June 21, 2005 – The Tour de Suisse is the last big rendez-vous before the Tour de France. Teams come to Switzerland so that their leaders and domestiques can test themselves one last time and gain some form before the Tour begins.
The Tour de Suisse is a complete race as we covered diverse terrain-everything from high mountain peaks to flat roads open to the strong blowing wind. On the second stage we raced a time trial that was an hour in length; the ideal test for the Tour de France protagonists.
The Discovery Channel entered the race with a team that was in a building phase. Except for three of us that had just finished competing in the Giro the rest of the team was made up of Classics riders that were just coming back into fitness and were still on the comeback road from injury.
Our goal going into the race was to try and do well on the sprint stages with Max and Roger and to try and slide into breakaways that might make it to the finish. For a team that is used to winning big Tours these were modest goals but also realistic given the team we had on the start line.
With the Pro Tour calendar so full, it is hard for teams to field competitive rosters of riders in every Tour as there are simply too many races and not enough riders to be in peak condition all season.
I entered the Tour de Suisse not really knowing what to expect of my fitness as I had just finished a tough Giro. After the Giro my power on the bike was really good but I was a little tired and achy from the three weeks of efforts. At the end of Suisse, I was happy to finish in the first 20 overall and would have finished a little better if my time trial had not been miscalculated- the team clocks had me exactly one minute faster in 9th place. It is impossible to argue the times with the commissaires so we accepted the time and moved on. Regardless it was disappointing as I had felt really good in the TT.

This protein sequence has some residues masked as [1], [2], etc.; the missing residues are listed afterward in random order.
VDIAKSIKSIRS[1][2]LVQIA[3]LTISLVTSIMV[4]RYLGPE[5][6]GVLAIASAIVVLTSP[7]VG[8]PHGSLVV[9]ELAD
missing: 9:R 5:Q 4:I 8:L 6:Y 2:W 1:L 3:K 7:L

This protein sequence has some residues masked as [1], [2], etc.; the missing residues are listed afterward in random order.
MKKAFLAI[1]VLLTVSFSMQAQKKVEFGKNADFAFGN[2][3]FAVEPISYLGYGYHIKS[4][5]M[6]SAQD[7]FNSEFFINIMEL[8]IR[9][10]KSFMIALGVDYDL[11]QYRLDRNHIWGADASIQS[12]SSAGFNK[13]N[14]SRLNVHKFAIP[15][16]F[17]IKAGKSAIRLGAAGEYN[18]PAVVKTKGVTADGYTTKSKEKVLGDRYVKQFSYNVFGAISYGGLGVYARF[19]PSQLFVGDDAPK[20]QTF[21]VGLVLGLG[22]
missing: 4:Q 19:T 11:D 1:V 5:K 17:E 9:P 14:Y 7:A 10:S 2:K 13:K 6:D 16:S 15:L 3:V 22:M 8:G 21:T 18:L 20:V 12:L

We covered some incredible terrain in Switzerland as we climbed mountains over 2,000m in height and 15 km in length. My climbing legs have been improving each week and were fairly good and I was able to stay with the leaders until the final attacks were unleashed over the tops of the climbs.
The last day of the race we did one of the most epic races I have ever competed in: three mountains passes, all over 12 km in length and over 2,000m in altitude, in a short 100 km stage. Basically we began climbing from the start and didn’t stop going up and down until the line was crossed. The second climb of the day, the Gotthard Pass, was not only 12 km long but also on cobble-stones.
Due to the difficulty of the stages, the race lead was never secure until the final finish line was crossed on the last stage. And in the last 10 km of the 9-day race Michael Rogers lost the overall lead to a soaring Aitor Gonzales. Aitor ‘the Terminator’ flew up the last mountain pass and put over a minute into his rivals on the ascent.
During the last stage I looked at Aitor’s heart rate monitor as we climbed a long pass- he was at 154 BPM and not even breathing out of his mouth. On the other side of me was Brad McGee, who was also in contention for the overall, and he was at 172 and breathing heavily. Right then I had a good feeling who was going to win the race and the overall classification. I wouldn’t be surprised to see ‘the Terminator’ in front at the Tour de France as well.
I will race next at the Tour of Austria in two weeks. After that I’ll have a good break as we are expecting our first child in early August.
Here is the link to my recent book “Inside the Postal Bus”: